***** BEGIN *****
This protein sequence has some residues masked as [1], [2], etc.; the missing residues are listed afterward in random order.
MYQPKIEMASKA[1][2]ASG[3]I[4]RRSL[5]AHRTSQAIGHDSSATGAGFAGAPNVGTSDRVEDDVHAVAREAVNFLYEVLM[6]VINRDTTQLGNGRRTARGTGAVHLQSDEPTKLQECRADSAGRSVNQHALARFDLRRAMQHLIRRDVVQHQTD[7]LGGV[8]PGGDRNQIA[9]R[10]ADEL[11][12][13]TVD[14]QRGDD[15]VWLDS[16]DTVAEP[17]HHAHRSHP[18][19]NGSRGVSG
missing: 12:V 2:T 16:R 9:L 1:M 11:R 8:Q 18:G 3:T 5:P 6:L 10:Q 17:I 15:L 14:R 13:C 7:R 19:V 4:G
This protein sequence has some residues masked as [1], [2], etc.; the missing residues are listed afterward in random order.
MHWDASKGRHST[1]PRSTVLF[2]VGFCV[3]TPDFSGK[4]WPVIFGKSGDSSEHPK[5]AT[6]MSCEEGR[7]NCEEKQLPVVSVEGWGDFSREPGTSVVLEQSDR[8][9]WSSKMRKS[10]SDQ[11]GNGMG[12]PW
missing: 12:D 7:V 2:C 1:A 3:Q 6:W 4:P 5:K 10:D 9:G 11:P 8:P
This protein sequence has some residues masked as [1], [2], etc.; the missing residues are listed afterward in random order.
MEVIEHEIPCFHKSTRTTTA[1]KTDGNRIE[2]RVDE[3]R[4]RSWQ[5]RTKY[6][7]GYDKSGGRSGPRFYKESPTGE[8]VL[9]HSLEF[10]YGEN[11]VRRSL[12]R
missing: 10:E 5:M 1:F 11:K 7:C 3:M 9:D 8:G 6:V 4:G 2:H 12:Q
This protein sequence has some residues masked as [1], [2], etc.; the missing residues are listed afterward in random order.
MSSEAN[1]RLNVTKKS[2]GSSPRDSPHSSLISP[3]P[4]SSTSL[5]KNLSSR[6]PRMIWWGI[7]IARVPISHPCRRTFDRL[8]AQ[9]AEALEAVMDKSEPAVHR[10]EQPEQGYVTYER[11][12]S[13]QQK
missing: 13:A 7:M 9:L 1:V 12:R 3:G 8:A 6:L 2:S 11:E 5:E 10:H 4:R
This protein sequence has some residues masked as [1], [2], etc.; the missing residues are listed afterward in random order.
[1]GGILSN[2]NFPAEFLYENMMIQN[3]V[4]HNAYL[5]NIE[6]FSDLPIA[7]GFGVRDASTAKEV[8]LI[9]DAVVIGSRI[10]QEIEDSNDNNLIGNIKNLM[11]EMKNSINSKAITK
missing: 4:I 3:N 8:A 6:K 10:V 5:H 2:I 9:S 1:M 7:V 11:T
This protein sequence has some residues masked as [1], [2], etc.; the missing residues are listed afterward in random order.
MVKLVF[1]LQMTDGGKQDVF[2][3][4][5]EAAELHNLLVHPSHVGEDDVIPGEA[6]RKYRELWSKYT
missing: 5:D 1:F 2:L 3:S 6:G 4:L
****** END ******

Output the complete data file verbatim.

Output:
This protein sequence has some residues masked as [1], [2], etc.; the missing residues are listed afterward in random order.
MYQPKIEMASKA[1][2]ASG[3]I[4]RRSL[5]AHRTSQAIGHDSSATGAGFAGAPNVGTSDRVEDDVHAVAREAVNFLYEVLM[6]VINRDTTQLGNGRRTARGTGAVHLQSDEPTKLQECRADSAGRSVNQHALARFDLRRAMQHLIRRDVVQHQTD[7]LGGV[8]PGGDRNQIA[9]R[10]ADEL[11][12][13]TVD[14]QRGDD[15]VWLDS[16]DTVAEP[17]HHAHRSHP[18][19]NGSRGVSG
missing: 12:V 2:T 16:R 9:L 1:M 11:R 8:Q 18:G 3:T 5:P 6:L 10:Q 17:I 15:L 14:R 13:C 7:R 19:V 4:G
This protein sequence has some residues masked as [1], [2], etc.; the missing residues are listed afterward in random order.
MHWDASKGRHST[1]PRSTVLF[2]VGFCV[3]TPDFSGK[4]WPVIFGKSGDSSEHPK[5]AT[6]MSCEEGR[7]NCEEKQLPVVSVEGWGDFSREPGTSVVLEQSDR[8][9]WSSKMRKS[10]SDQ[11]GNGMG[12]PW
missing: 12:D 7:V 2:C 1:A 3:Q 6:W 4:P 5:K 10:D 9:G 11:P 8:P
This protein sequence has some residues masked as [1], [2], etc.; the missing residues are listed afterward in random order.
MEVIEHEIPCFHKSTRTTTA[1]KTDGNRIE[2]RVDE[3]R[4]RSWQ[5]RTKY[6][7]GYDKSGGRSGPRFYKESPTGE[8]VL[9]HSLEF[10]YGEN[11]VRRSL[12]R
missing: 10:E 5:M 1:F 11:K 7:C 3:M 9:D 8:G 6:V 4:G 2:H 12:Q
This protein sequence has some residues masked as [1], [2], etc.; the missing residues are listed afterward in random order.
MSSEAN[1]RLNVTKKS[2]GSSPRDSPHSSLISP[3]P[4]SSTSL[5]KNLSSR[6]PRMIWWGI[7]IARVPISHPCRRTFDRL[8]AQ[9]AEALEAVMDKSEPAVHR[10]EQPEQGYVTYER[11][12]S[13]QQK
missing: 13:A 7:M 9:L 1:V 12:R 3:G 8:A 6:L 2:S 11:E 5:E 10:H 4:R
This protein sequence has some residues masked as [1], [2], etc.; the missing residues are listed afterward in random order.
[1]GGILSN[2]NFPAEFLYENMMIQN[3]V[4]HNAYL[5]NIE[6]FSDLPIA[7]GFGVRDASTAKEV[8]LI[9]DAVVIGSRI[10]QEIEDSNDNNLIGNIKNLM[11]EMKNSINSKAITK
missing: 4:I 3:N 8:A 6:K 10:V 5:H 2:I 9:S 1:M 7:V 11:T
This protein sequence has some residues masked as [1], [2], etc.; the missing residues are listed afterward in random order.
MVKLVF[1]LQMTDGGKQDVF[2][3][4][5]EAAELHNLLVHPSHVGEDDVIPGEA[6]RKYRELWSKYT
missing: 5:D 1:F 2:L 3:S 6:G 4:L